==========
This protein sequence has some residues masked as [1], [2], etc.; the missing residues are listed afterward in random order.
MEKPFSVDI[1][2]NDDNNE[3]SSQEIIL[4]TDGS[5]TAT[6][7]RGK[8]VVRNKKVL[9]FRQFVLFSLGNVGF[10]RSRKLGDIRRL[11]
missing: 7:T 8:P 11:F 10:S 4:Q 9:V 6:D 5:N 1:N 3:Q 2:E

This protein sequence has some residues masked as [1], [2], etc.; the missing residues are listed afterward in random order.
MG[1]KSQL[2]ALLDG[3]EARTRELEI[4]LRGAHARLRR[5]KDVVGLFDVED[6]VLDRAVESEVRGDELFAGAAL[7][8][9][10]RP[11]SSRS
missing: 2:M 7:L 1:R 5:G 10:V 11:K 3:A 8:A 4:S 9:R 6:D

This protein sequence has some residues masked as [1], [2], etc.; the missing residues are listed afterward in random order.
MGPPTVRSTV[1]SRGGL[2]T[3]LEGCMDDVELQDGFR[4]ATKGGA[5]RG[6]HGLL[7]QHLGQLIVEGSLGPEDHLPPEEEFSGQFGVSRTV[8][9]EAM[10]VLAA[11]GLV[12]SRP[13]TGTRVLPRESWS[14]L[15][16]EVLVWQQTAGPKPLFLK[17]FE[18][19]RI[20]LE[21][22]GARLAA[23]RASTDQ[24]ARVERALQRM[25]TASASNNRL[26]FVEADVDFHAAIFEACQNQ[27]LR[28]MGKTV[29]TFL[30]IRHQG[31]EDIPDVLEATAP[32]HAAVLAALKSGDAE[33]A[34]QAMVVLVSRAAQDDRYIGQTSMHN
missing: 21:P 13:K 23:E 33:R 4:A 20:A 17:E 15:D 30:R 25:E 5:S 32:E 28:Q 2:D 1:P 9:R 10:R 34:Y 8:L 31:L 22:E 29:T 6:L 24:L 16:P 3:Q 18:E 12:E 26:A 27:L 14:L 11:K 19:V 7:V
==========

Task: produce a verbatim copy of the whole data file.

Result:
This protein sequence has some residues masked as [1], [2], etc.; the missing residues are listed afterward in random order.
MEKPFSVDI[1][2]NDDNNE[3]SSQEIIL[4]TDGS[5]TAT[6][7]RGK[8]VVRNKKVL[9]FRQFVLFSLGNVGF[10]RSRKLGDIRRL[11]
missing: 7:T 8:P 11:F 10:S 4:Q 9:V 6:D 5:N 1:N 3:Q 2:E

This protein sequence has some residues masked as [1], [2], etc.; the missing residues are listed afterward in random order.
MG[1]KSQL[2]ALLDG[3]EARTRELEI[4]LRGAHARLRR[5]KDVVGLFDVED[6]VLDRAVESEVRGDELFAGAAL[7][8][9][10]RP[11]SSRS
missing: 2:M 7:L 1:R 5:G 10:V 11:K 3:A 8:A 4:S 9:R 6:D

This protein sequence has some residues masked as [1], [2], etc.; the missing residues are listed afterward in random order.
MGPPTVRSTV[1]SRGGL[2]T[3]LEGCMDDVELQDGFR[4]ATKGGA[5]RG[6]HGLL[7]QHLGQLIVEGSLGPEDHLPPEEEFSGQFGVSRTV[8][9]EAM[10]VLAA[11]GLV[12]SRP[13]TGTRVLPRESWS[14]L[15][16]EVLVWQQTAGPKPLFLK[17]FE[18][19]RI[20]LE[21][22]GARLAA[23]RASTDQ[24]ARVERALQRM[25]TASASNNRL[26]FVEADVDFHAAIFEACQNQ[27]LR[28]MGKTV[29]TFL[30]IRHQG[31]EDIPDVLEATAP[32]HAAVLAALKSGDAE[33]A[34]QAMVVLVSRAAQDDRYIGQTSMHN
missing: 21:P 13:K 23:E 33:R 4:A 20:A 17:E 15:D 30:R 25:E 5:S 32:E 28:Q 2:D 1:P 9:R 10:R 34:Y 8:L 31:L 22:E 29:T 6:L 24:L 16:P 3:Q 18:E 12:E 26:A 27:L 14:L 11:K 19:V 7:V